RecycleSpot Blog

Melting myths about “wax-coated” food containers

If you’re like most recyclers, “wax-coated” paper food containers are a source of confusion for you. They’re obviously made of paper which you know is recyclable, but you’ve gotten mixed messages about their recyclability. Well, here’s the straight scoop: only one type is recyclable, and none are coated in wax.

The wax has waned

Most paper food containers that appear to be coated in wax are actually coated with polyethylene (PE) plastic. These containers are either made of fibers held together by a PE compound, or the container itself is lined with PE. The PE serves as a moisture and gas barrier. As a moisture barrier, it prevents transmission of liquids through the paper container. As a gas barrier, it prevents the absorption of gases in the air like oxygen and carbon dioxide, which can impact the freshness and quality of food products.

Types of containers

The most common types of PE-coated paper food containers you’re likely to come across are shown below. Cartons are the only type that are recyclable in your curbside bin or at your recycling center in the Kansas City metro area.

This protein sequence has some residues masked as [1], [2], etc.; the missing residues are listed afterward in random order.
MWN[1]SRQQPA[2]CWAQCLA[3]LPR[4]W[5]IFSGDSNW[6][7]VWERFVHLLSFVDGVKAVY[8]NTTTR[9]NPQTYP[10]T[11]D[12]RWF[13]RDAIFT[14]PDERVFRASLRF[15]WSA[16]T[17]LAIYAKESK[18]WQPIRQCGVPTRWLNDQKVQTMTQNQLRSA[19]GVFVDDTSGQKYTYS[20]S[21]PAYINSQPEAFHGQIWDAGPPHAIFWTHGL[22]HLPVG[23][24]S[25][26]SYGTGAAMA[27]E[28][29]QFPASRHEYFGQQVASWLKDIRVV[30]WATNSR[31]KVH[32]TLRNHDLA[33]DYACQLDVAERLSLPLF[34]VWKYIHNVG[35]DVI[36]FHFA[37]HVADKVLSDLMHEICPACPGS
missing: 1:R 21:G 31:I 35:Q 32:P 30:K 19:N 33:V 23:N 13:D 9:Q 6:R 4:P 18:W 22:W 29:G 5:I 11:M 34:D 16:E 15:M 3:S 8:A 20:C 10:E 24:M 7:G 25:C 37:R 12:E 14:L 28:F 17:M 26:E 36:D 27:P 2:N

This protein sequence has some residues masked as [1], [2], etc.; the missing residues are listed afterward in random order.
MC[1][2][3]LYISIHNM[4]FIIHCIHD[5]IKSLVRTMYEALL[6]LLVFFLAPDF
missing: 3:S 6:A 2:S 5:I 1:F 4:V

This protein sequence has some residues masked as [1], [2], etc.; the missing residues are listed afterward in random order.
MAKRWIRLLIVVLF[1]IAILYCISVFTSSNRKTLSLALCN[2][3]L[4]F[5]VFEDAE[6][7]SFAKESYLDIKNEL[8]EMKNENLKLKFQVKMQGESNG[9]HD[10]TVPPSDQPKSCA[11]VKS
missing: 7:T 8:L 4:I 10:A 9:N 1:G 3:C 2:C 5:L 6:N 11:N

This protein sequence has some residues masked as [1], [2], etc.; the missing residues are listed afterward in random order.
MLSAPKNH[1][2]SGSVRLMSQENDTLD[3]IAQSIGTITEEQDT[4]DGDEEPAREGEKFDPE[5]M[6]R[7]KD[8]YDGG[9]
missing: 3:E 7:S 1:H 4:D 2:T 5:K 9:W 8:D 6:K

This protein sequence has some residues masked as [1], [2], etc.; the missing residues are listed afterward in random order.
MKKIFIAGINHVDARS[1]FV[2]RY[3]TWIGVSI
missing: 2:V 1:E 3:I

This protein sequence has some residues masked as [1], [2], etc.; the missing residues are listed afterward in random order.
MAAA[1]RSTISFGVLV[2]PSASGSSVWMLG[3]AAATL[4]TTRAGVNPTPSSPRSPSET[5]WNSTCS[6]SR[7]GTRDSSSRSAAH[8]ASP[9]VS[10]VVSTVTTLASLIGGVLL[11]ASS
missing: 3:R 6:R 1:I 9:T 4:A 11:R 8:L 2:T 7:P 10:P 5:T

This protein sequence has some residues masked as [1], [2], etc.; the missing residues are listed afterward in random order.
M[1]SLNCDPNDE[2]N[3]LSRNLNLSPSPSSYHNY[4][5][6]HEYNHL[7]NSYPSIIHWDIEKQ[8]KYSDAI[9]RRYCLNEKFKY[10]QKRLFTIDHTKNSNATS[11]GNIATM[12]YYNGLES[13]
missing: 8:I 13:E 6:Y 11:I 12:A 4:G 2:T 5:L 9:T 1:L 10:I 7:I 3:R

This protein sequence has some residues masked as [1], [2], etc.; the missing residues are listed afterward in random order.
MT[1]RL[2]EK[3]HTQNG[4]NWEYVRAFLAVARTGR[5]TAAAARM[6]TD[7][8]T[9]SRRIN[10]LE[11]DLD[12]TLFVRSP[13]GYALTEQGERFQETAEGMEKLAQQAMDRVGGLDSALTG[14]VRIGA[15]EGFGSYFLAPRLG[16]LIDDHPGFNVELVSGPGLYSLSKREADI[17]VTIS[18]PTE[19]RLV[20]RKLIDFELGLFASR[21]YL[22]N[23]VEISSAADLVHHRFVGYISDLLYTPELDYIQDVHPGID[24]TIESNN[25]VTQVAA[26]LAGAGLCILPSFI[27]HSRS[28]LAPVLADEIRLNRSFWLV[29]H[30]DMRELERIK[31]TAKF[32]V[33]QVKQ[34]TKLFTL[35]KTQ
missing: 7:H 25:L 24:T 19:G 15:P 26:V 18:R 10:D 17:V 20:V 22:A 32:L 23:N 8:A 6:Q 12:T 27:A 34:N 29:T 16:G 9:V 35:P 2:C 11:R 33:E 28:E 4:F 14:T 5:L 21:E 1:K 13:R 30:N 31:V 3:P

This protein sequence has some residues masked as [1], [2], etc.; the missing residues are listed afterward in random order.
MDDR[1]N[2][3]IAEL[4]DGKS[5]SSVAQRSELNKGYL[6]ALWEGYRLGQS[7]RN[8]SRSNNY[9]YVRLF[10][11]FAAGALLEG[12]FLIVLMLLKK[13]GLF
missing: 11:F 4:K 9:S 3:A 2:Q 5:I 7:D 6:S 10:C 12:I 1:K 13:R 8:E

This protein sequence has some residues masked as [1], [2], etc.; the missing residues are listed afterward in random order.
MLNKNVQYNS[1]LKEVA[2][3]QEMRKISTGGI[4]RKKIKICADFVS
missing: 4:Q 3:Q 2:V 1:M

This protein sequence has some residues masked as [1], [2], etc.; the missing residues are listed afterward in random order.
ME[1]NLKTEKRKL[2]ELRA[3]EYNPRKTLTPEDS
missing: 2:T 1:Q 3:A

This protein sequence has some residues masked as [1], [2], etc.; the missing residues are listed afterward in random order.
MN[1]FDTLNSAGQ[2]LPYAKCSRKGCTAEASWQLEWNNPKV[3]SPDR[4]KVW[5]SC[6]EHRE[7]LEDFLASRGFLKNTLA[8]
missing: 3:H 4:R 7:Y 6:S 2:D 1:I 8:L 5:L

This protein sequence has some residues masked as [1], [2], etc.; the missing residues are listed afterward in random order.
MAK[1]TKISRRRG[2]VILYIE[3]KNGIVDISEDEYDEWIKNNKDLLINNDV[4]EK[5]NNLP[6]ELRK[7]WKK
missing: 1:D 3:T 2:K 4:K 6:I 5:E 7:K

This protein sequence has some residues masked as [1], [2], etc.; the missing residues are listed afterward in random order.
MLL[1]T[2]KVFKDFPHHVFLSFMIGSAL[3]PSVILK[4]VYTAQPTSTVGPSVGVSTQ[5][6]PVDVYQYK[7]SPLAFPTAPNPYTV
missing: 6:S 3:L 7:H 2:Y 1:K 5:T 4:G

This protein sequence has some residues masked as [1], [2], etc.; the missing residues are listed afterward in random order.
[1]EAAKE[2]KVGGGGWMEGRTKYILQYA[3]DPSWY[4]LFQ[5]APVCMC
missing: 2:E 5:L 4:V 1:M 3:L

Cartons – These include milk, juice, soup, broth, and wine cartons, and drink boxes. These are 100 percent recyclable.

Hot drinking cups – These are the disposable coffee cups used by all coffee shops. The only recyclable components are the plastic lids and cardboard sleeves.

Fast food cups and containers – These are the containers in your average fast-food meal: soda cup, French fry holder, and sandwich box. (Only the plastic lid is recyclable. Straws are not.)

Tableware (plates, cups and bowls) – This is the classic disposable tableware often used at picnics and special events.

Take-out containers – These can be anything from the Chinese takeout container to the takeout box used by your favorite restaurant.

Frozen food containers – This covers everything from frozen entrees to ice cream tubs.

Why aren’t they recyclable?

Paper that is going to be recycled is shipped to a paper mill where it is mixed with water in a giant blender called a hydropulper. The hydropulper processes the paper into a slurry suitable for making recycled paper products. If the paper has a PE coating, it is impossible to recycle in the standard pulp process because the container will not break apart and blend in with the slurry during recycling.

So, the burning question you may be asking: why are PE-coated cartons recyclable, but all the others aren’t? Cartons have a different fiber composition, and the PE-coating type decomposes enough to break apart during the pulping process.

Convenience vs. durability

So what can you do to reduce the amount of PE-coated paper products in your home? It comes down to opting for durability over convenience:

For more information on recycling, visit RecycleSpot.org.